Humpback can protrude their eyes for a closer look as you can see in this shield.

Humpback can protrude their eyes for a closer look as you can see in this shield.

Beautiful Swimmer: Blue Crab, Callinectes Sapidus Shield

Beautiful Swimmer: Blue Crab, Callinectes Sapidus Shield

hand-built ceramic,

Beautiful Swimmer from the Latin inhabits Nova Scotia to Argentina in the western Atlantic Ocean. This bottom- dwelling crustacean is a keystone species in the Chesapeake Bay where classically many species are dependent upon it for their own survival. The Chesapeake Bay, the largest estuary in the United States, is an extremely productive and complex ecosystem. The Bay ecosystem consists of the Bay itself, its local rivers and streams, and all the plants and animals it supports. Like any other system, an ecosystem is composed of interrelated parts that interact with each other to form a whole. Every living thing needs a healthy ecosystem to survive.

Human activities affect the Chesapeake Bay ecosystem by adding pollution, using resources and changing the character of the land. However, we can make better choices in our everyday lives to lessen our footprint on the Bay ecosystem’s health and elsewhere. Blue crabs were over fished and dropped to critical levels in the 90’s and have been struggling but making a comeback in recent years. The Blue crab is one of the most important commercial and recreational catches in the Chesapeake Bay. In 2014 the Blue crab catch was worth over $80 million. Protect and sustain the priceless beauty.

Radiolaria Cyrtoidea 1 Shield

Radiolaria Cyrtoidea 1 Shield

hand-built ceramic, 22” x 24" x 12”

The ceramic shield gives a microscopic glimpse to this exquisite single-cell marine species. Radiolarian produces silica structures of intricate glass architecture. As some of earth's earliest life forms they have been around approximately 540 million years. First named and described by Ernst Haeckel in 1862, Cyrtoidea is by far largest of all orders of Radiolaria with extraordinary diversity of forms.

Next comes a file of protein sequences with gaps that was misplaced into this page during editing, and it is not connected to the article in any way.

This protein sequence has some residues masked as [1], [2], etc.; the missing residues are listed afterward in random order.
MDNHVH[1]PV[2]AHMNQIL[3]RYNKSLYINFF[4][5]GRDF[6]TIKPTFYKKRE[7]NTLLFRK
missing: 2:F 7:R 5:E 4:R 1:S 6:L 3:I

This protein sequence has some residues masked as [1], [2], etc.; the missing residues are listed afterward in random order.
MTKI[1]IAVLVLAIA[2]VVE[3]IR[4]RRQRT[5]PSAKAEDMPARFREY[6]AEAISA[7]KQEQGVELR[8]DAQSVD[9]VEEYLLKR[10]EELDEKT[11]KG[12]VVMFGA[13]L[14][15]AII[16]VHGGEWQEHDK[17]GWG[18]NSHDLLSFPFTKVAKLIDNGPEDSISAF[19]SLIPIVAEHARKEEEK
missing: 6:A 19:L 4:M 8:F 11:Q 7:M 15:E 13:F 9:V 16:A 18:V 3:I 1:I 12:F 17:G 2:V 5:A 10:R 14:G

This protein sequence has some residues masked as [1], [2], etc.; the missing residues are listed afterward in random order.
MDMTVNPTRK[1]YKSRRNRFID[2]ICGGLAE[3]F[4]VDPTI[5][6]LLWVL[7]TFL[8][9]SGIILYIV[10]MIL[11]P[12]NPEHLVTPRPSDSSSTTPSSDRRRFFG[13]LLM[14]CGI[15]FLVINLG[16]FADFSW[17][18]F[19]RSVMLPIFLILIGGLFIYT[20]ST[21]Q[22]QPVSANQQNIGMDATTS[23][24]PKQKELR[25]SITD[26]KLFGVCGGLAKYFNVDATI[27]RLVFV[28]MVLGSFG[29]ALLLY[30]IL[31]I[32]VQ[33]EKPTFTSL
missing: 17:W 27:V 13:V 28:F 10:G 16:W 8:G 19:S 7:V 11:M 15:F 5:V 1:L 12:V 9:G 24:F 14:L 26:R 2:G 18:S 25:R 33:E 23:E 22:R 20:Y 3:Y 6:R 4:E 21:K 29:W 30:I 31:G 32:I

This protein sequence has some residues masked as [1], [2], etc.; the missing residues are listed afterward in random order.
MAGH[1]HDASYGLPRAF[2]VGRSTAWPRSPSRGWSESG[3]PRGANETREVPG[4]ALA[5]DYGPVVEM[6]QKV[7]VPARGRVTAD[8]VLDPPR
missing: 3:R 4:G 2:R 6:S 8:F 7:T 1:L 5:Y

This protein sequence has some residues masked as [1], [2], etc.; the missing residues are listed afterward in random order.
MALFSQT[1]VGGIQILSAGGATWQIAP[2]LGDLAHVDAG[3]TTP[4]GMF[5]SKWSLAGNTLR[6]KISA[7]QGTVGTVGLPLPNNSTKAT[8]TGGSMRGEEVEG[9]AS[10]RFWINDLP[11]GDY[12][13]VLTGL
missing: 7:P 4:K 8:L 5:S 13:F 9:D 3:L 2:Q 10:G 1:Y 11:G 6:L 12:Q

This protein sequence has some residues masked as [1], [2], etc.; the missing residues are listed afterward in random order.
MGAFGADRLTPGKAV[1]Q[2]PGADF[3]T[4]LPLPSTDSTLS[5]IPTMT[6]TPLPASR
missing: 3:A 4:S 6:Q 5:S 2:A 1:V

Radiolaria Cyrtoidea 2 Shield

Radiolaria Cyrtoidea 2 Shield

hand-built ceramic, 9.25” x 5.5” x 1.5”

The ceramic shield gives a microscopic glimpse to this exquisite single-cell marine species. Radiolarian produces silica structures of intricate glass architecture. As some of earth's earliest life forms they have been around approximately 540 million years. First named and described by Ernst Haeckel in 1862, Cyrtoidea is by far largest of all orders of Radiolaria with extraordinary diversity of forms.

Dinoflagellate Ornithocercus Magnificus Shield

Dinoflagellate Ornithocercus Magnificus Shield

hand-built ceramic, 8.5” x 5” x 2”

Inspired by a drawing of this species by Ernst Haeckel from his infamous book Art Forms in Nature published first in 1899. His drawings are so accurate that in my research I could identify current untitled photos of this species.

More about Dinoflagellates under La Mer Micro Sculpture.

Sea Anemone Shield

Sea Anemone Shield

hand-built ceramic, 5” x 5” x 3”

Named for the terrestrial flower these ornate predatory animals are relatives to coral and jellyfish. The venom-filled tentacles ensnare prey by firing a harpoon-like filament into victim with paralyzing neurotoxin. They share symbiotic relationship with green algae providing safe harbor in exchange for oxygen, sugar and photosynthesis bi-products. Its infamous symbiotic alliance with the clownfish offers lodgings and meals for clownfish protected from poison in mucous cloaking device.

Broad Club Cuttlefish Shield

Broad Club Cuttlefish Shield

hand-built ceramic, 22" x 15" x 8”

A cephalopod ultimate shape shifter, color changing technician and yes, cross-dresser. Found around the world but absent in the Americas it has 3 hearts, 8 legs, “W” shaped eyes and the largest brain of any invertebrate.

A master of light shows it has a dual layer lighting system. With 20 million pigment cells in its skins called chromatophores connected in a muscular web that contract and expand to produce moving patterns in color. Beneath the skin are iridescent reflecting cells joining the display in waves throughout out its body that stun its prey. Its sensitive eyes detect light, color and texture in its surroundings. In a flash it shifts from an attention getting smooth performer to vanish camouflaged in raised textured skin responding to its environment. Its tentacles help deflect its presence becoming coral or algae-like appendages. Some males present as females while larger males battle it out and sneak off with the female to mate.